I’m currently putting the last touches on the story and getting ready to upload to Smashwords. I’ll post again when it is available.


The Tyromancer

He was setting up across the street as I was leaving work: a card table filled with blocks of cheese and a hotplate. A sign hanging off the front read: Fortunes Told!

“Excuse me, sir! Can I tell your fortune?” he called as I tried to hurry past. I was the only one on the street, so it was hard to be inconspicuous.

“I don’t need my fortune told,” I said. Still, the cheese was making me curious. “So, how does it work?”

“With cheese. I’m a tyromancer,” he said, quite proudly.

“Uh, okay, how much is it?”

“It depends on how detailed you want it. $5 for regular, $10 for an extra detailed fortune. It takes more cheese that way,” he added.

I was intrigued and the cheese was making me hungry. “Okay, I’ll take a fiver. Can I eat the cheese afterwards?”

He seemed shocked at the idea. “Eat the cheese? Eat the cheese? Do you eat the X-ray film when the doctor is finished? Or the mechanics tools when he’s finished fixing your car?”

“What do you have to do with the cheese?”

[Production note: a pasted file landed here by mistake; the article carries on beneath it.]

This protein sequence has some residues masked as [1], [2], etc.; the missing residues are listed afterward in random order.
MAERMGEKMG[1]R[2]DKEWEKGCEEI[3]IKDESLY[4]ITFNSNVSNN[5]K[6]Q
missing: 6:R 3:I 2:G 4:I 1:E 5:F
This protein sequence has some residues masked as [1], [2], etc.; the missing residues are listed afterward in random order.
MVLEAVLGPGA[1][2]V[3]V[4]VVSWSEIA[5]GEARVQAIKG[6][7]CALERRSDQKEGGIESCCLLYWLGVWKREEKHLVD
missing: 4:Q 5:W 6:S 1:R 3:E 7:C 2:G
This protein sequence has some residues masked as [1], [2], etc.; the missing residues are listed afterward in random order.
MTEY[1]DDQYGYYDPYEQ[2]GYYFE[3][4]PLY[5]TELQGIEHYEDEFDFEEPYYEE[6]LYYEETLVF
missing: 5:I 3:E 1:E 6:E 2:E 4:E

“I just melt it. I’m a progressive tyromancer. Now, what kind do you want? I’ve got cheddar, mozzarella, gouda, gorgonzola—”

“Is there a difference?” I asked, as he looked prepared to list off his entire stock. “Surely if it’s a fortune, it’ll be the same either way.”

He shrugged. “Different cheeses emphasis different things. It’s like when you go to the doctor: different doctors will tell you slightly different things, although your condition will be the same. So, which one do you want?”

cheese

“I’ll take the Swiss, I guess,” I said. I knew immediately by his face that this was the wrong choice.

“I’d stay away from the Swiss at first,” he said. “We in the business call that the Widowmaker. The best fortune I’ve ever seen come out of a piece of Swiss was a divorce.”

“What was the worst?”

“Double decapitation,” he said. “Don’t ask—it’s not pretty.